If you have a low income (eg 10-15% tax bracket), your cap gains aren't taxed - so if you have low income this year it's a great time to sell and consolidate your investments.
Do you know what MDLOX is (I mean, the details of how it works)? It seems like quite a mish-mash - foreign bonds, gold, junk bonds, equities, etc. It does seem to have performed well through the financial crisis, so chalk one up for active management, but if you want to hold for another 40 years in your IRA, do you really think they can continue to outperform, especially with the 1.16% expense ratio and >5% load? The load is brutal, as is the expense ratio. It's not very boglehead-ish as you know.
You might be better off just buying a target retirement fund in the Roth, which will give you a broad spread of US and foreign equities, as well as bonds (and soon, foreign bonds) - all at a very low cost. Or - since you now have an additional $150k to invest, most of that will be in taxable, so you'll likely want to fill up your tax sheltered space with bonds.
I note that several times you say things like "I don't like mutual funds now, as I prefer low cost, but a lot of capital gains here" - being a mutual fund has nothing to do with cost - vanguard's mutual funds are among the cheapest investment vehicles in the world (besides holding individual stocks, but that as you know exposes you to risk b/c undiversified). Mutual funds have certain advantages over ETFs - many threads and articles in the wiki detail this. There's no right answer, and many people end up with a mix of mutual funds and ETFs.
I'd suggest reading the bogleheads guide to investing and the book 'all about asset allocation', then come up with an overall asset allocation that fits your needs. You could stay simple with 3 funds - total US, total world, and total bond (or intermed treasury index which I prefer). Or read about various lazy-portfolios on the wiki if you want to slice/dice further (eg adding more small cap value, small cap international, REIT, etc)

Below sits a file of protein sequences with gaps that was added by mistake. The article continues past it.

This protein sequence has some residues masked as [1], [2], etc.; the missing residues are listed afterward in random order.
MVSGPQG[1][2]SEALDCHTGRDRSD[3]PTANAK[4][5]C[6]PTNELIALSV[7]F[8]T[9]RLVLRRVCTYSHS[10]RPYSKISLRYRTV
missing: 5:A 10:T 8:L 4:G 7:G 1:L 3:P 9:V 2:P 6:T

Given that you've found this site, you may not need a financial advisor: consider rolling over all of that $150k in-kind to Vanguard (to limit fees/commissions if you sell), and then map out all of what you have on a spreadsheet, and compare it to your desired asset allocation -
that will give you an idea of what to sell and what to keep. If you want to keep some of your speculative stock investments, they are pretty small so just keep them - compared to the $150k it's not much. I like the idea of CHL - just hold that for a while, it will help you understand behavior of stocks vs index funds. Once you consolidate all of your accounts at Vanguard, you can then start to make changes. Don't rush it!
Consider setting aside money for your home in something very safe - like CDs or very short term high quality bonds or bond funds - keep it separate from the rest of your AA if you really do want to buy in 2.5 years, as the stock market could go down.
Try to put the maximum in your Roth every year - even selling taxable assets if you must - the advantages of tax-free compounding are huge.